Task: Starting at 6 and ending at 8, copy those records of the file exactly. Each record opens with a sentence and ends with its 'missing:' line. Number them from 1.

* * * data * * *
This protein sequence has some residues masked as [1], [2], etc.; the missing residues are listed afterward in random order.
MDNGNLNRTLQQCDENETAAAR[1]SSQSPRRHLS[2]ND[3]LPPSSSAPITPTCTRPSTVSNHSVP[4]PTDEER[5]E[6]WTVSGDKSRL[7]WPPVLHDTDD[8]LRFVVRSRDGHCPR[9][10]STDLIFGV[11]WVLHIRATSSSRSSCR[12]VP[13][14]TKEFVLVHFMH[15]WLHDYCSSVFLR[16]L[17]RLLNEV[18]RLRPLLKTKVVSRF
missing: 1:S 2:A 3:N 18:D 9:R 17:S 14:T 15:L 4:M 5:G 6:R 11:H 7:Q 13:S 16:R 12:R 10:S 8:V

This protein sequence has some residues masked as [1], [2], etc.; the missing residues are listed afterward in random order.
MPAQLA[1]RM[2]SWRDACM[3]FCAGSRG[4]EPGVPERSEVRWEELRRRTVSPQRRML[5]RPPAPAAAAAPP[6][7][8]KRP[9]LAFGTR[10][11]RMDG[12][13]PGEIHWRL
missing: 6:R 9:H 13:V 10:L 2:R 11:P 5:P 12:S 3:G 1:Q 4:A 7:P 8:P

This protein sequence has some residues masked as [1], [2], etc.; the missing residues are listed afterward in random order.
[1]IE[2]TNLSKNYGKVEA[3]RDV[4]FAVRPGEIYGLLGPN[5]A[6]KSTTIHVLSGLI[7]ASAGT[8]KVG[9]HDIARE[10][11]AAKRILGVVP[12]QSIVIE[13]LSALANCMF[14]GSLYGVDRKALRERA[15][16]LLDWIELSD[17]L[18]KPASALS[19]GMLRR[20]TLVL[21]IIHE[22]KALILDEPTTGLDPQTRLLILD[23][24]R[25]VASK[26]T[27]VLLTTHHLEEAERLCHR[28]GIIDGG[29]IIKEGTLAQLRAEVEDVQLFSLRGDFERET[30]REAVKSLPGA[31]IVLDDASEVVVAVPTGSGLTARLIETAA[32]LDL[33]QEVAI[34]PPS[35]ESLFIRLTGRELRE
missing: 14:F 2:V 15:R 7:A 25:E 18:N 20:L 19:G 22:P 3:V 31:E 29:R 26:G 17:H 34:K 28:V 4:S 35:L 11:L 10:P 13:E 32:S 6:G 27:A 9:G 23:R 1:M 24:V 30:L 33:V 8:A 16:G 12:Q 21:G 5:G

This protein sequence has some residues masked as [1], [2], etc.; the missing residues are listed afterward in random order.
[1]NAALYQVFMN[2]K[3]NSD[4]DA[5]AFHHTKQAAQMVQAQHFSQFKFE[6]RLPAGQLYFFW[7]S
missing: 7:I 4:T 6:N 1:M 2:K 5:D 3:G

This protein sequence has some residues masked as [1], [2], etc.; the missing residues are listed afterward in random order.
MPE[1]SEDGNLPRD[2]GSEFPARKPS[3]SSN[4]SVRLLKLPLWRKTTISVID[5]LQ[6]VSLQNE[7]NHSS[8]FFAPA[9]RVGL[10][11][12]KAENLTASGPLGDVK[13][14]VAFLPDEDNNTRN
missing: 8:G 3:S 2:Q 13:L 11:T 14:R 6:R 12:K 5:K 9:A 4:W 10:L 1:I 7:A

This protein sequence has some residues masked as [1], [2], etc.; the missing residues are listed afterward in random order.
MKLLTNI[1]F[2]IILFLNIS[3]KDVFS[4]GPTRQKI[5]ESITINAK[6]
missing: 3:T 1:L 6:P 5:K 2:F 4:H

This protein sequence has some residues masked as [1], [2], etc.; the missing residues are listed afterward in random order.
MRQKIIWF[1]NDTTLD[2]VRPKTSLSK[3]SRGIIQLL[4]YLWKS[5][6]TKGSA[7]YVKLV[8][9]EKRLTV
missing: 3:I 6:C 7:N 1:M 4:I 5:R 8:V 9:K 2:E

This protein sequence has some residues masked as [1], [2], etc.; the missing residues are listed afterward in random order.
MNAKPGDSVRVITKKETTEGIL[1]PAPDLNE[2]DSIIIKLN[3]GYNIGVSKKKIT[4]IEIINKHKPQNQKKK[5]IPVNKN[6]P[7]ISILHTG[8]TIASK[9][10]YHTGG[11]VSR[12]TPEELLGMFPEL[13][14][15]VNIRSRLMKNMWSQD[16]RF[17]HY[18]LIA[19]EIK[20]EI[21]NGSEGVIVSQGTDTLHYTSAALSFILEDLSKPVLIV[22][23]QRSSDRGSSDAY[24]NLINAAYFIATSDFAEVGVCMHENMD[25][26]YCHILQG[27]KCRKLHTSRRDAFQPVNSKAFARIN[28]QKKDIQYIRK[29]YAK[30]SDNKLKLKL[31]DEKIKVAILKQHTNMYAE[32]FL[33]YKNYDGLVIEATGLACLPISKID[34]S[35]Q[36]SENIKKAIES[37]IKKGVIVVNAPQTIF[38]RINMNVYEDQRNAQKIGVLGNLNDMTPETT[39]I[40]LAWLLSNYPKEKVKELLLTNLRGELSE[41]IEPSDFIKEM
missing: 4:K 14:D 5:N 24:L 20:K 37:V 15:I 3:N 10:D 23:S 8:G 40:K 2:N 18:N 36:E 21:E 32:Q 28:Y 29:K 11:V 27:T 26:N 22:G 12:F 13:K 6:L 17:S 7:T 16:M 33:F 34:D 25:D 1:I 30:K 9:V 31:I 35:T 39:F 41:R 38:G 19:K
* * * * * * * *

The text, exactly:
This protein sequence has some residues masked as [1], [2], etc.; the missing residues are listed afterward in random order.
MKLLTNI[1]F[2]IILFLNIS[3]KDVFS[4]GPTRQKI[5]ESITINAK[6]
missing: 3:T 1:L 6:P 5:K 2:F 4:H

This protein sequence has some residues masked as [1], [2], etc.; the missing residues are listed afterward in random order.
MRQKIIWF[1]NDTTLD[2]VRPKTSLSK[3]SRGIIQLL[4]YLWKS[5][6]TKGSA[7]YVKLV[8][9]EKRLTV
missing: 3:I 6:C 7:N 1:M 4:I 5:R 8:V 9:K 2:E

This protein sequence has some residues masked as [1], [2], etc.; the missing residues are listed afterward in random order.
MNAKPGDSVRVITKKETTEGIL[1]PAPDLNE[2]DSIIIKLN[3]GYNIGVSKKKIT[4]IEIINKHKPQNQKKK[5]IPVNKN[6]P[7]ISILHTG[8]TIASK[9][10]YHTGG[11]VSR[12]TPEELLGMFPEL[13][14][15]VNIRSRLMKNMWSQD[16]RF[17]HY[18]LIA[19]EIK[20]EI[21]NGSEGVIVSQGTDTLHYTSAALSFILEDLSKPVLIV[22][23]QRSSDRGSSDAY[24]NLINAAYFIATSDFAEVGVCMHENMD[25][26]YCHILQG[27]KCRKLHTSRRDAFQPVNSKAFARIN[28]QKKDIQYIRK[29]YAK[30]SDNKLKLKL[31]DEKIKVAILKQHTNMYAE[32]FL[33]YKNYDGLVIEATGLACLPISKID[34]S[35]Q[36]SENIKKAIES[37]IKKGVIVVNAPQTIF[38]RINMNVYEDQRNAQKIGVLGNLNDMTPETT[39]I[40]LAWLLSNYPKEKVKELLLTNLRGELSE[41]IEPSDFIKEM
missing: 4:K 14:D 5:N 24:L 20:K 37:V 15:I 3:N 10:D 23:S 8:G 40:K 2:N 18:N 36:E 21:E 32:Q 28:Y 29:K 11:V 27:T 26:N 22:G 12:F 13:K 6:L 17:S 7:T 16:M 33:F 34:D 25:D 1:I 30:K 9:V 31:I 35:T 39:F 41:R 38:G 19:K